Housing suffers from the same inequality: 14% of South Africans still live in shacks and back yard dwellings, yet the country boasts some of the most expensive real estate and houses in the world for the rich.

It is the same with crime. The rich can pay for private security companies and suburb entrance barriers, while poor communities are held hostage by criminal gangs and drug dealers who terrorise communities in gun battles.

We are also paying a terrible price for years of corruption, theft and fraud by public officials, the executives of state-owned enterprises, political leaders and their cronies in the private sector.

This has lost the country an estimated R27 billion a year.

All this is happening after 25 years in which the ANC government has abysmally failed to implement any of its promises about “radial economic transformation”.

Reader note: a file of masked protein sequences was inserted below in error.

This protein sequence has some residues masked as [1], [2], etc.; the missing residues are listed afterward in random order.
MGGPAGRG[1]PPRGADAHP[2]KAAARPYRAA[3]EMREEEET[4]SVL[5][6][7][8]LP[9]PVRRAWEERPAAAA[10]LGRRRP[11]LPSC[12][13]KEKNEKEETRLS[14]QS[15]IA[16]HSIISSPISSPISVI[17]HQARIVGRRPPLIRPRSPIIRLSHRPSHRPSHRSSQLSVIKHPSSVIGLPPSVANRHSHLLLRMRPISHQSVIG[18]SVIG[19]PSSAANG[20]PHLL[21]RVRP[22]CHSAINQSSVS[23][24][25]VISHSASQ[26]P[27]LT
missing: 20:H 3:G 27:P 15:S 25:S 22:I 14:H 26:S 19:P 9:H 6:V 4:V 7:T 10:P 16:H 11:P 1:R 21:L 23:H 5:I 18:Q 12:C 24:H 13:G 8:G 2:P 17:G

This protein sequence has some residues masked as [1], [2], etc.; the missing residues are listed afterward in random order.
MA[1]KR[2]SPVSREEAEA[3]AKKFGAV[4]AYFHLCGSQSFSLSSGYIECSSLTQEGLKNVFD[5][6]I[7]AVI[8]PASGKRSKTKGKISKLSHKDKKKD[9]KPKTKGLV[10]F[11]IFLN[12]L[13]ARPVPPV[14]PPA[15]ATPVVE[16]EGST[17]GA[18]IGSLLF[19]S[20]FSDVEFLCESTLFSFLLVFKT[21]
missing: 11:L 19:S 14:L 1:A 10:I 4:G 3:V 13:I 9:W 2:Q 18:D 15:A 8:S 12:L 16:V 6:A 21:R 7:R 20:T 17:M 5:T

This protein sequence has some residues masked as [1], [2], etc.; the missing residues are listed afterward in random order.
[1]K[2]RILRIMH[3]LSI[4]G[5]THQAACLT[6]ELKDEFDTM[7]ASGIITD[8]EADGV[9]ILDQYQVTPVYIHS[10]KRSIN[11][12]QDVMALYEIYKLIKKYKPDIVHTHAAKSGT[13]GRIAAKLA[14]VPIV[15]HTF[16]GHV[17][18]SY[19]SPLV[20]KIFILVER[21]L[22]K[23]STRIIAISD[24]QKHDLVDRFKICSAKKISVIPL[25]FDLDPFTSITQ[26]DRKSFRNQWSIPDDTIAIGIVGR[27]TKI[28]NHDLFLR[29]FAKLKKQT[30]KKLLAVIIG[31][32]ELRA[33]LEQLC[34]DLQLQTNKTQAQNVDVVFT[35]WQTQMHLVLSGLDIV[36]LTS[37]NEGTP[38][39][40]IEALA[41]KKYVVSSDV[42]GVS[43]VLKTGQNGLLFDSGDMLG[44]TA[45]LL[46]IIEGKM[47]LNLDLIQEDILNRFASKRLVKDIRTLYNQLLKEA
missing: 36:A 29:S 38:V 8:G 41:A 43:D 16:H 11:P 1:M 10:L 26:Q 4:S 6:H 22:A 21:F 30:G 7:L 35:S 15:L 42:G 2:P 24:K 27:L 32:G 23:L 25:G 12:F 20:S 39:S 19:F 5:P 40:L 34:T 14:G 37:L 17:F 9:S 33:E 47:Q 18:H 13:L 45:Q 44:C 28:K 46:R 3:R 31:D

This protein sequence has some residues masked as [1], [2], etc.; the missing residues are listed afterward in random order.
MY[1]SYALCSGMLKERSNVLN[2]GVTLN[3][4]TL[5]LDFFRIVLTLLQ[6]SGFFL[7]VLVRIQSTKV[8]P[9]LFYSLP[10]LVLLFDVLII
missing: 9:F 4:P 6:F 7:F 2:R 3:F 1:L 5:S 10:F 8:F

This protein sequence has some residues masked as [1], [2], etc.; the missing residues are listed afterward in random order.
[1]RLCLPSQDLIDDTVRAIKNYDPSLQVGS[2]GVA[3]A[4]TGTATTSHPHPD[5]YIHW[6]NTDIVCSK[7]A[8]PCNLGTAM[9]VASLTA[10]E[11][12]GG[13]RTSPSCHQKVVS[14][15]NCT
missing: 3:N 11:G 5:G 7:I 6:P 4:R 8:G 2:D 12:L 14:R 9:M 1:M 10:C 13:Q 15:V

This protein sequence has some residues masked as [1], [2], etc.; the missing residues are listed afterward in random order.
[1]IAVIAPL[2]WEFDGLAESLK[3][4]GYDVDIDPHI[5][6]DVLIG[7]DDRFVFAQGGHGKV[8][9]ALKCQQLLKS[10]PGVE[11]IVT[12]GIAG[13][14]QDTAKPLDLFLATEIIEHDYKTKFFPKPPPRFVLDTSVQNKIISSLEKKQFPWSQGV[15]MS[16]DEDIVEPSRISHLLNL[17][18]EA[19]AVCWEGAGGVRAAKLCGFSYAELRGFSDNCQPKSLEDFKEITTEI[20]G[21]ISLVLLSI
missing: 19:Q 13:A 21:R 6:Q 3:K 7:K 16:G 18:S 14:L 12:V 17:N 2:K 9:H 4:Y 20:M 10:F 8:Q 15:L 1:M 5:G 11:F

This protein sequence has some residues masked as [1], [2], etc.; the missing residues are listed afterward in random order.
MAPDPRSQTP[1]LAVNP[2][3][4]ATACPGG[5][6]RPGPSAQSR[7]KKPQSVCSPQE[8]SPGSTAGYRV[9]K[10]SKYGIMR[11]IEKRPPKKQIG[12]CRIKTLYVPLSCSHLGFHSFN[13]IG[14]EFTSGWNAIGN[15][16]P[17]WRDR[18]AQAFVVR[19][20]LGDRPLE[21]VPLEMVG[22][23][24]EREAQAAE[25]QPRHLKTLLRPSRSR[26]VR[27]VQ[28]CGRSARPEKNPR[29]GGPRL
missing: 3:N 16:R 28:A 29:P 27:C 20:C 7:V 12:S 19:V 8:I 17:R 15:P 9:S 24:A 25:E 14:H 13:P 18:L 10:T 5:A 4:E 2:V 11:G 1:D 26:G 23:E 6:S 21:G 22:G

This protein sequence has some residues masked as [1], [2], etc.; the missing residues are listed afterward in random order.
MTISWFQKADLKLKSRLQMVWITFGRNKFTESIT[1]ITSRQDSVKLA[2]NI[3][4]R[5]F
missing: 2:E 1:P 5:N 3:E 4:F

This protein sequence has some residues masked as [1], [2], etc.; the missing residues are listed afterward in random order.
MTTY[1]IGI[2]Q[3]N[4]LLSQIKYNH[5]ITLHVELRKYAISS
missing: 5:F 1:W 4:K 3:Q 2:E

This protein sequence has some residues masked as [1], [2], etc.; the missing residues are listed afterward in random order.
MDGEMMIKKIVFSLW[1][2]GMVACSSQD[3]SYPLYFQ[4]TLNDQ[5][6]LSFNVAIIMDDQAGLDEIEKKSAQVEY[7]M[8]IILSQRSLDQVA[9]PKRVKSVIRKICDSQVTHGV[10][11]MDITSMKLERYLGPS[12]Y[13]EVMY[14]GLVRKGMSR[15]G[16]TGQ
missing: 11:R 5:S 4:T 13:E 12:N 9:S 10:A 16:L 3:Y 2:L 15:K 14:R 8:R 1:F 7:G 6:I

Instead it has adopted neoliberal economic policies dictated by international financial institutions.

Cities and towns will be occupied by the employed and the unemployed, the homeless, the landless, the propertyless and the marginalised majority of South Africans.

Economic power remains in the hands of the mainly white monopoly capitalist class and growth has been so slow that South Africa has been condemned to “junk” status.

Ramaphosa’s Jobs Summit and Sona were merely opportunities to peddle the illusion that these problems are being solved and the lie that there is consensus between labour, business and government in favour of these policies.